Wednesday, April 30, 2008

Red: May's Book of the Month

Last August or early September, shortly after my birthday, I started Black, the first book in the Circle Trilogy, which I received as a birthday present. I finished it, and then I started Red, the second book in the Circle Trilogy, which I borrowed from Jason and Shannon, and after reading about thirteen or so chapters in it, I lost interest. From the beginning, I was skeptical about it. I'm not sure why. Probably partly because I had just read a whole Dekker book...hardly without letting myself stop to breathe. If you start one, you'll know what I mean. I guess I burned myself out of him...but anyway I stopped reading it, despite the fact that Brian urged me to finish it. He was surprised when I told him I didn't like it. He told me to finish it and give it a chance.

Earlier this week, I gave it that chance.
It was amazing.
Besides being rich with characters and an amazing plot, Dekker does in an entirely different style what Tolkien and Lewis did...what I hope someday to be able to do. Just earlier today Andy and I were talking about whether or not Lewis and Tolkien had an agenda behind their books.
I insisted that they didn't, and Andy said that he wasn't going to readily believe it. I see his point. I probably started the argument before I had enough information to defend my 'opinion' fairly.
I have read that neither Tolkien nor Lewis had an agenda behind their novels; that they meant them for entertainment.
After having a friendly discussion with Andy about it, reading some old notes of Brian's in an e-mail and finishing Red, I realized that it isn't quite that simple.
I'm not sure how much either of them meant for their books to be allegorical, or parallel, or whatever, but I do know that both wanted their books to be entertaining. Lewis was more deliberate about his books being Christianized that Tolkien was, but I still don't know how deliberate either of them were.
You're probably wondering what any of that has to do with Red....but as I was reading, and as I was suffering with Thomas and Rachelle (obviously on a much smaller basis) and as I was breathing deliberately, hungrily awaiting to see what would happen next, a whole lot clicked together.
What Tolkien and Lewis mean with their little pieces of wisdom found in their much more there was to it than I thought there was....and how a novel can still be incredibly entertaining and meaningful with an 'agenda.' I'm not sure if Dekker had an agenda, but I think he did.
Sometimes Fairy-Stories May Say What is Best To Be Said.
That's a direct C.S. Lewis quote. There is so much that suddenly dumped itself on me, that there is no way that I can explain it all here, or take the time to, or even try to make whoever is reading understand, but let's just say that now I know why The Circle Trilogy are listed as some of Brian's favorite books in his profile.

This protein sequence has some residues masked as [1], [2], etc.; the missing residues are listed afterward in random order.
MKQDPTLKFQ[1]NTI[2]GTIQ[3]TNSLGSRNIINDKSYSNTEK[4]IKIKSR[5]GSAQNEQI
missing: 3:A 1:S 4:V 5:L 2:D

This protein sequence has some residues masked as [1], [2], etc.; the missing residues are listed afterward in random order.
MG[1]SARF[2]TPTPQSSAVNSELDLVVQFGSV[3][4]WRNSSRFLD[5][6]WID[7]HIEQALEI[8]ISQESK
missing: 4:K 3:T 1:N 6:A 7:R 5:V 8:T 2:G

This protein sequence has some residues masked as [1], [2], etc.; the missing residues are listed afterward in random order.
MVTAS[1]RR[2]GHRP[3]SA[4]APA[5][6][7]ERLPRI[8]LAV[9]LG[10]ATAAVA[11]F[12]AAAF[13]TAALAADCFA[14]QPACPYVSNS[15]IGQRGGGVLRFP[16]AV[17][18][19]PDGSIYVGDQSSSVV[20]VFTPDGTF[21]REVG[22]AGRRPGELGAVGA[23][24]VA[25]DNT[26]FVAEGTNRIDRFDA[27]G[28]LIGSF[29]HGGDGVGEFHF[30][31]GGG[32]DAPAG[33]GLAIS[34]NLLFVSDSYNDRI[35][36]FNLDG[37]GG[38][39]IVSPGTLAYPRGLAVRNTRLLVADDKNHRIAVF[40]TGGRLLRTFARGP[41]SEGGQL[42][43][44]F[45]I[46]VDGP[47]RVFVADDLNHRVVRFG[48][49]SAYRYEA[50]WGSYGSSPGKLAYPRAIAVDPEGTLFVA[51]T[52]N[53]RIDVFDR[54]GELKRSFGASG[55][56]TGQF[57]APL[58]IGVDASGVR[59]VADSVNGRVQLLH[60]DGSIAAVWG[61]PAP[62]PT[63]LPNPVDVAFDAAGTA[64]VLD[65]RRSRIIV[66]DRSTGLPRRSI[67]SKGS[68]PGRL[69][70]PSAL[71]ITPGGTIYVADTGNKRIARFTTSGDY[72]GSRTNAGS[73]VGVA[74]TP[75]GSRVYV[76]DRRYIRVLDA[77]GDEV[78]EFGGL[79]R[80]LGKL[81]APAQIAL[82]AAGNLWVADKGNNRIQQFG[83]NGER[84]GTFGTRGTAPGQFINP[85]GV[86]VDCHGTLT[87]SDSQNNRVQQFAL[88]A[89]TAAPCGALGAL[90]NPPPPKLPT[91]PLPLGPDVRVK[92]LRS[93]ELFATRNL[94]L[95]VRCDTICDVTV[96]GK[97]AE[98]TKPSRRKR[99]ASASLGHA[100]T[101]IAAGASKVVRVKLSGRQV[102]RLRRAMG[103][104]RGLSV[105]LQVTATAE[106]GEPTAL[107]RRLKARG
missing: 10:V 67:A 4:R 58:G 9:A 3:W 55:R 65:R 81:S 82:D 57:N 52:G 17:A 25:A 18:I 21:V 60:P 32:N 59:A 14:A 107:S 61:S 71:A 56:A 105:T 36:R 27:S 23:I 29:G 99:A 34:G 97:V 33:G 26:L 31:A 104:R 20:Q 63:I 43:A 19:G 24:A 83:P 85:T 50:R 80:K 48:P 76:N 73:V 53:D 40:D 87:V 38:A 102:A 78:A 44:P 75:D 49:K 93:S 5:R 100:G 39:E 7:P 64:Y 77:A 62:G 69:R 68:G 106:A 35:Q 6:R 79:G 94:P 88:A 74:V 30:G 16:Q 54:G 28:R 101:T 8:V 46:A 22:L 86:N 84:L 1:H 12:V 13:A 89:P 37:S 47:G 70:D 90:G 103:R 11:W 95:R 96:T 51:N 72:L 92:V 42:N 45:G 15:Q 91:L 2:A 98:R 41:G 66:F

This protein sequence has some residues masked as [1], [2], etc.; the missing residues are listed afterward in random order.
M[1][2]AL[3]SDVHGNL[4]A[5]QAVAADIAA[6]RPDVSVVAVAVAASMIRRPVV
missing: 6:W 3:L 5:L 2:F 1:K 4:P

While reading it tonight, my understanding of both love and Christ deepened.
The story is engaging, full of great twists and turns, and wonderful characters, with a wonderful wonderful ending.
I don't think I'm ever going to be another Lewis or Tolkien. I don't know if my books or my mythology will ever measure up to them, or any other great writers of the past. But maybe, someday, I can be one of those people that writes a good book in the tradition of Tolkien and Lewis, like Ted Dekker or Donita K. Paul.
There are dozens of others who were influenced by Tolkien or Lewis in one way or another, but I don't know all of them.
The great thing about all of these fantasy stories...the ones that I have grown to so admire, adore, love, to a certain extent, and prefer over any other novel, is that the ones written within a Christian world-view can bring us so much closer to The Greatest Story of All....the one that really happened.
I think that's what Elyon and Aslan and even Gandalf are meant to do, even in a small way. And then there's Lucy, and Edmund, and Thomas and Rachelle and Frodo and Sam.....parallels.
I can't express how much clicked together when I finished Red, but I highly recommend it. Red is May's Book of the Month, because I was captivated, moved, touched, I started to cry at the end and it's the kind of great book that I hope to write someday.
If you haven't read the Circle Trilogy yet, you should. Start with Black.
To Buy Red or White, click on their links.

Tuesday, April 29, 2008

How to Grow a Woman from the Ground

This is the second Chris Thile CD that I've listened to.

I thought it was a good CD, but I think it could have been a lot better. For one thing, the CD was mixed terribly. Half the time I can't even hear what Thile is saying, because the instruments are so loud.
Most of the songs were mediocre as well; they were good songs, but they just didn't capture my interest as well as his songs from Nickel Creek do.
I thought that the cover art and whole layout of the album was cool, though. I thought this album had a sort of nature theme to it...paisley and purple, bees, dirt and blood kind of give you that impression. The best song on the album was definitely its namesake, How to Grow a Woman from the Ground, which was written by Tom Brosseau. I got to see him live when I went to see Nickel Creek (he opened for them) and I have to say that I wasn't impressed. He actually sang How to Grow a Woman there, but at the time I was so bored with him that I didn't listen very closely. He sounds like a woman when he sings, and he didn't have a very good stage presence. Sad, but true.